This blog is written by Aliza Carr from Bumpnbub.


It is important that your baby’s heart rate is monitored during labour and birth to ensure they are coping. Birth can be a stressful event for some babies, and health care professionals can detect early signs that baby may be in distress through monitoring their heart rate. With your consent, your baby’s heart rate will be monitored from the start of active labour until they are born. This can be done through several different options outlined below.

The method in which your midwife will monitor your baby in labour will depend on several factors:

  • If your labour is spontaneous and commences on its own, or if you are induced and labour is commenced artificially
  • If there are any risk factors for you or your baby that may indicate continuous monitoring in labour (examples given below)
  • If your midwife is able to safely monitor baby with the desired method, or if your midwife/OB has any concerns


Doppler being used on a pregnant woman

A doppler

A doppler is a small handheld ultrasound device that is used to listen to your baby’s heart rate intermittently throughout labour and birth. Your midwife will listen to baby’s heart rate for about 60 seconds every 15-30 minutes during labour, and more frequently during the pushing stage. The doppler is great for low-risk pregnancies, allowing you the freedom to move in labour and not have straps or a monitor on you. The doppler does only provide a snapshot of your baby’s heart rate for that minute, so if there are any concerns during labour another monitor may be used to further assess bubs’ heart rate and wellbeing.


Cardiotocograph bands on a pregnant woman with the machine printing out the recording in the background

Cardiotocograph (CTG)

The CTG provides continuous monitoring of your baby’s heart rate which is recorded onto paper or a computer. A CTG is left on all the time in labour if monitoring with a doppler is not appropriate, or it may be used for a shorter interval to check on baby and then continuing with doppler monitoring.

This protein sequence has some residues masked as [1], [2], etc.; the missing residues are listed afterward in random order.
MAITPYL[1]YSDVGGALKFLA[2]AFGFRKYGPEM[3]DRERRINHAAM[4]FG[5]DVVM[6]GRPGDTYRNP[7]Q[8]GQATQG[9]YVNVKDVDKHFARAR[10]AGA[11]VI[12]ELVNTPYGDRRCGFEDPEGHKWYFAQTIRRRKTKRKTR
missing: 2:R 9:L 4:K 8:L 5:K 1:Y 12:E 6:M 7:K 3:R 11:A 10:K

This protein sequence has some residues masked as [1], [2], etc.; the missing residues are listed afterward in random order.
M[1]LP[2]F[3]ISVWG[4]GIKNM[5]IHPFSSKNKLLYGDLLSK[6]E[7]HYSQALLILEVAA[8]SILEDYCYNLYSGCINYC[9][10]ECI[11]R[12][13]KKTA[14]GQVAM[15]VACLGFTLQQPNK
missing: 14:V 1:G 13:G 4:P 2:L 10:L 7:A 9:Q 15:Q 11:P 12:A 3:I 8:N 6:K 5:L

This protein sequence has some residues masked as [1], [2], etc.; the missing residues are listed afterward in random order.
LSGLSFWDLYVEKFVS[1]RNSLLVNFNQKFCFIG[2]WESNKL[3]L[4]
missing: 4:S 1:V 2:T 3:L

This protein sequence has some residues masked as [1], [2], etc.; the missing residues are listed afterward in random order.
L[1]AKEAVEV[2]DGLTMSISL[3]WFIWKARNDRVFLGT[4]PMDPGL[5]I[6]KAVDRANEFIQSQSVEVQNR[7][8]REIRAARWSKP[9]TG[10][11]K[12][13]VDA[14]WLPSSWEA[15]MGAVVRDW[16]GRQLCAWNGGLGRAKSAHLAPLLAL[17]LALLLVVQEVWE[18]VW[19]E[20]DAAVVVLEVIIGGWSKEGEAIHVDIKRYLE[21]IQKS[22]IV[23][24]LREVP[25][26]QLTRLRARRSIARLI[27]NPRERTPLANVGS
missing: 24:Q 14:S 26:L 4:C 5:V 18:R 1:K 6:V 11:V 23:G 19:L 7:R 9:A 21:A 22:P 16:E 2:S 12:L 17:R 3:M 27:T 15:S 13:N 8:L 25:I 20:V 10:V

A CTG is used if there are concerns regarding baby’s wellbeing, you have any risk factors, or your labour has been artificially started. This is because health professionals can detect signs that your baby may be in distress earlier on a CTG compared to a doppler. Risk factors which indicate using a CTG include preterm labour (prior to 37 weeks), meconium liquor, bleeding, or a small or growth restricted baby. The other 2 reasons your midwife may apply the CTG are the use of the syntocinon infusion and/or an epidural. In these two cases a CTG is highly recommended even if you don’t have any other risk factors. At any point during your labour, if your midwife or OB are concerned about baby, it may be recommended to apply the CTG monitor to assess their wellbeing.

The only disadvantage with the CTG is that you are connected to the monitor at all times, which can be restrictive. Most facilities should have a wireless CTG that you can request if you want to move around the room, these should also be waterproof so you can get in the shower. Having a CTG may impact you being able to labour or give birth in bath, depending on your healthcare provider’s recommendation.


Closeup of a fetal monitor printing baby's heartrate

Fetal Scalp Electrode (FSE)

The FSE is often referred to as ‘the clip’, and is a tiny device applied directly to your baby’s head. Applying a FSE is done through a vaginal examination, where your cervix needs to be at least 2-3cm open, and it remains on your baby’s scalp until they are born.

The FSE is connected to the CTG machine, so it also provides continuous monitoring of your baby’s heart rate. An FSE is used if the CTG monitor is not picking up your baby’s heart rate effectively or if there are any concerns. Some mums request the FSE in labour instead of a CTG machine as it does provide freedom of movement and a direct way to monitor bubs wellbeing. It can leave a little mark or scab on your baby’s head when it is removed and there is a small chance of infection.



This blog is general advice only and does not replace the need for medical advice. For any questions or concerns, contact your healthcare provider.